Parents are often concerned about their children when they are unable to cope with losing a game. This may look like: refusing to join or continue the game, getting upset when losing in a game or teasing peers who lose in a game. Preschool children are not expected to understand the concept of winning and losing. However, there are different ways to facilitate competitive games which should help young children gradually understand the concept of winning and losing later.

  1. Learning the game’s rules – to introduce the idea of “competition” to young children, it is important for the adult to begin with simple race games such as “running” or “car racing”. These games should help children identify and understand the concept of winning and losing. When children have a better understanding of winning and losing then they can start joining simple competitive game such as “musical chairs”. It is important to talk about the game’s rules and demonstrate the game prior to beginning to play. Moreover, you can provide verbal reminders of the game’s rules whilst playing and gradually fade out the reminder as the child gets better.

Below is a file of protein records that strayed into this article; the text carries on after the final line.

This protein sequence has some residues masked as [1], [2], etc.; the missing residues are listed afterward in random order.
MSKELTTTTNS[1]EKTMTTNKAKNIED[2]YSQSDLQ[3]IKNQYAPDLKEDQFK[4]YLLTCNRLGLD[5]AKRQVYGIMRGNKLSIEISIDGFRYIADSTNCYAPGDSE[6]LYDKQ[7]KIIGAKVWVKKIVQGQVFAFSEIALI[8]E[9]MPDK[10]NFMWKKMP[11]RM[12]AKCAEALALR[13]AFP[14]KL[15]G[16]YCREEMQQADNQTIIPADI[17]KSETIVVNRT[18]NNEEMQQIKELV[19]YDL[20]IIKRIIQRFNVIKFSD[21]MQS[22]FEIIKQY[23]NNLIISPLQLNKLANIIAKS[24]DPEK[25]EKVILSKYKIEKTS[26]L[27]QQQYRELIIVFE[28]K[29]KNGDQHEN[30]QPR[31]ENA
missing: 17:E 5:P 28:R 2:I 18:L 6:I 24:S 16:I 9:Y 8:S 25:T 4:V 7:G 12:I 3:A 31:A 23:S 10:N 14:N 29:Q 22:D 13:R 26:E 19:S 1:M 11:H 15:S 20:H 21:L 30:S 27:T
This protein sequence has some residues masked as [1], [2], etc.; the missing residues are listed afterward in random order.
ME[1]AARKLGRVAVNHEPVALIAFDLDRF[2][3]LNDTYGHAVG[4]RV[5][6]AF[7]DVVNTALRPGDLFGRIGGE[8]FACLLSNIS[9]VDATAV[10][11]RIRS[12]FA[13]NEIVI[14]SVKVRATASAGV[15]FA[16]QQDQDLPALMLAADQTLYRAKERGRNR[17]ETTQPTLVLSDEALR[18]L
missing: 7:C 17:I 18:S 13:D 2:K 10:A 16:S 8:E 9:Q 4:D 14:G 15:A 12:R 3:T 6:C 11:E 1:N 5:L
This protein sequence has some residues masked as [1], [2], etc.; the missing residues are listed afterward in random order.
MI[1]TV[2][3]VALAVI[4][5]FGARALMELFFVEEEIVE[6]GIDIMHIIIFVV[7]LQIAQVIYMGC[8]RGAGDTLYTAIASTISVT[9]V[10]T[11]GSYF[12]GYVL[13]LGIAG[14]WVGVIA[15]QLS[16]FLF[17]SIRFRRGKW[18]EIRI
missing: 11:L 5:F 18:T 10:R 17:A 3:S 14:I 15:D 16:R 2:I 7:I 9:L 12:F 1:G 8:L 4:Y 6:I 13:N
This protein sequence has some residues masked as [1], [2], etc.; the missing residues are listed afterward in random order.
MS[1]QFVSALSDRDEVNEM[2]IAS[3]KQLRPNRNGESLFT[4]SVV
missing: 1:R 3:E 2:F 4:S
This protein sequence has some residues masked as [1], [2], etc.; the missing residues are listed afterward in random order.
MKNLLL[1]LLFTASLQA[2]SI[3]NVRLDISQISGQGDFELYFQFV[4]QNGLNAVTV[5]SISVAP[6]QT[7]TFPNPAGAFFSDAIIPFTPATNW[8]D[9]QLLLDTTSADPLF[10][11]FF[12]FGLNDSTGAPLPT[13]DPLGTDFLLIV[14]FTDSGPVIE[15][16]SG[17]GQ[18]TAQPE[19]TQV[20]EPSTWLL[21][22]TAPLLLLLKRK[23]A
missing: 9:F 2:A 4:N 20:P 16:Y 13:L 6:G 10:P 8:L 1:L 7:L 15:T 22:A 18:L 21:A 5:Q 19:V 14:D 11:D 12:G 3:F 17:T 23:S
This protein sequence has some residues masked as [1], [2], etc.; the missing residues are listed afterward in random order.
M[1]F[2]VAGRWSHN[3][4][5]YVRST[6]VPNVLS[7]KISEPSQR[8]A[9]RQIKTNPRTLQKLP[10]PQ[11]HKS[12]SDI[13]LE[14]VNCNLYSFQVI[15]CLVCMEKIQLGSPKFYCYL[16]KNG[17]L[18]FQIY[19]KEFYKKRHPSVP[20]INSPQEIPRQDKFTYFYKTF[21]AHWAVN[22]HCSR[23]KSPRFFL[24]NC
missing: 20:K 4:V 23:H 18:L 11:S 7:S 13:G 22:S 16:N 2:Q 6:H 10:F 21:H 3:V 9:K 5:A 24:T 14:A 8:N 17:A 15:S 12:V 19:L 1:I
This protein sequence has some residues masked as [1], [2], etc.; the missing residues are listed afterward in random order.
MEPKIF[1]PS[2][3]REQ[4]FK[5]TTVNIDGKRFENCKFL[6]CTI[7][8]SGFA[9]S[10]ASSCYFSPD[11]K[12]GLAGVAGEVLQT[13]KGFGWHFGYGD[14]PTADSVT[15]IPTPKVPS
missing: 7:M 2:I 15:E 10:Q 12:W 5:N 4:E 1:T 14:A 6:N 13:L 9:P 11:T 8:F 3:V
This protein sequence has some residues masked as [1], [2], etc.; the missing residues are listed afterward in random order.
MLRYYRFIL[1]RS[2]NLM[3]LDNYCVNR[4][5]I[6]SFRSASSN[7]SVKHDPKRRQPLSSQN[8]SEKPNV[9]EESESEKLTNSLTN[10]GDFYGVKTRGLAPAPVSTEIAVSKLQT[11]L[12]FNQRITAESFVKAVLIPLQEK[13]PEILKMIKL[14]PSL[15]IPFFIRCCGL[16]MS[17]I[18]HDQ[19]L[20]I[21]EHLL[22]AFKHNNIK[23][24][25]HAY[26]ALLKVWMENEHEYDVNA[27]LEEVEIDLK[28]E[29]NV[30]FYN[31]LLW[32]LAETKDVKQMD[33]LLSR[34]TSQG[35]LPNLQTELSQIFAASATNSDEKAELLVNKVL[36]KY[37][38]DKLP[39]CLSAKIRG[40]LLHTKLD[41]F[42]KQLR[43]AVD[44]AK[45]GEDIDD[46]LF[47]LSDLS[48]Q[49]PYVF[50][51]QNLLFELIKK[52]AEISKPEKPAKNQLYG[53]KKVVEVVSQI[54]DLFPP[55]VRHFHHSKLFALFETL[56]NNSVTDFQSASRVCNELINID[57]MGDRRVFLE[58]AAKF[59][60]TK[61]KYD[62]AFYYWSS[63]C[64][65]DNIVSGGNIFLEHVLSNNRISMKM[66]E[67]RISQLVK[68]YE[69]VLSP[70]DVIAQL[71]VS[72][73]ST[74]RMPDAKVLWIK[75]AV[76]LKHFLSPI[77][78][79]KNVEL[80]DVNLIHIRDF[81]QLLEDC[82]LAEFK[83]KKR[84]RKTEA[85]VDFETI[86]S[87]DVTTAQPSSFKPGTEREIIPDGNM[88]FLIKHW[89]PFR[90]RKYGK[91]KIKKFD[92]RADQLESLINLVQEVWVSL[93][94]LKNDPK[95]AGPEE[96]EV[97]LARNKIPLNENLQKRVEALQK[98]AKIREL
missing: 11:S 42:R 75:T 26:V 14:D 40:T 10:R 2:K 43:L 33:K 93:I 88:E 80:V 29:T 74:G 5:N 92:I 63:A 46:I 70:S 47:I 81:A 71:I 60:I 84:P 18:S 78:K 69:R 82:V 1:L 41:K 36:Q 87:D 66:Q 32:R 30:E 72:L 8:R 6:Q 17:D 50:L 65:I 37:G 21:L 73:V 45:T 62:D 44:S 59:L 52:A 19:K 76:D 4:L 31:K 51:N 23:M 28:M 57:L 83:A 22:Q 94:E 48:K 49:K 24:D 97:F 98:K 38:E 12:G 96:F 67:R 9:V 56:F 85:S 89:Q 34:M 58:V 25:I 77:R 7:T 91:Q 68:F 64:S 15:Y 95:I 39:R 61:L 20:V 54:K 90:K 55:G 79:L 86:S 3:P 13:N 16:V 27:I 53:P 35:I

2. Praise the child’s efforts – often we help children emphasise “winning” or “losing” when playing games. It is more helpful for children to emphasise the effort they put into the game whether or not they win or lose. This can help children build up tolerance of losing in a game.
  3. There is always another time – some children get very frustrated and upset when they lose in a game. In order to prevent these negative feelings, we can explain to the children prior to starting the game that they may win or lose and they will always get a chance to win again.
  4. Teach your child to support others – teaching children to be supportive towards others will help them understand winning and losing from a third person’s perspective. When children are being observers in a game, you can show children how to clap or cheer for their peers. You can also demonstrate how to be polite to the losing team by saying “Good game” or “That’s a fun game!”. Children should then begin to understand that trying their best is more important than winning.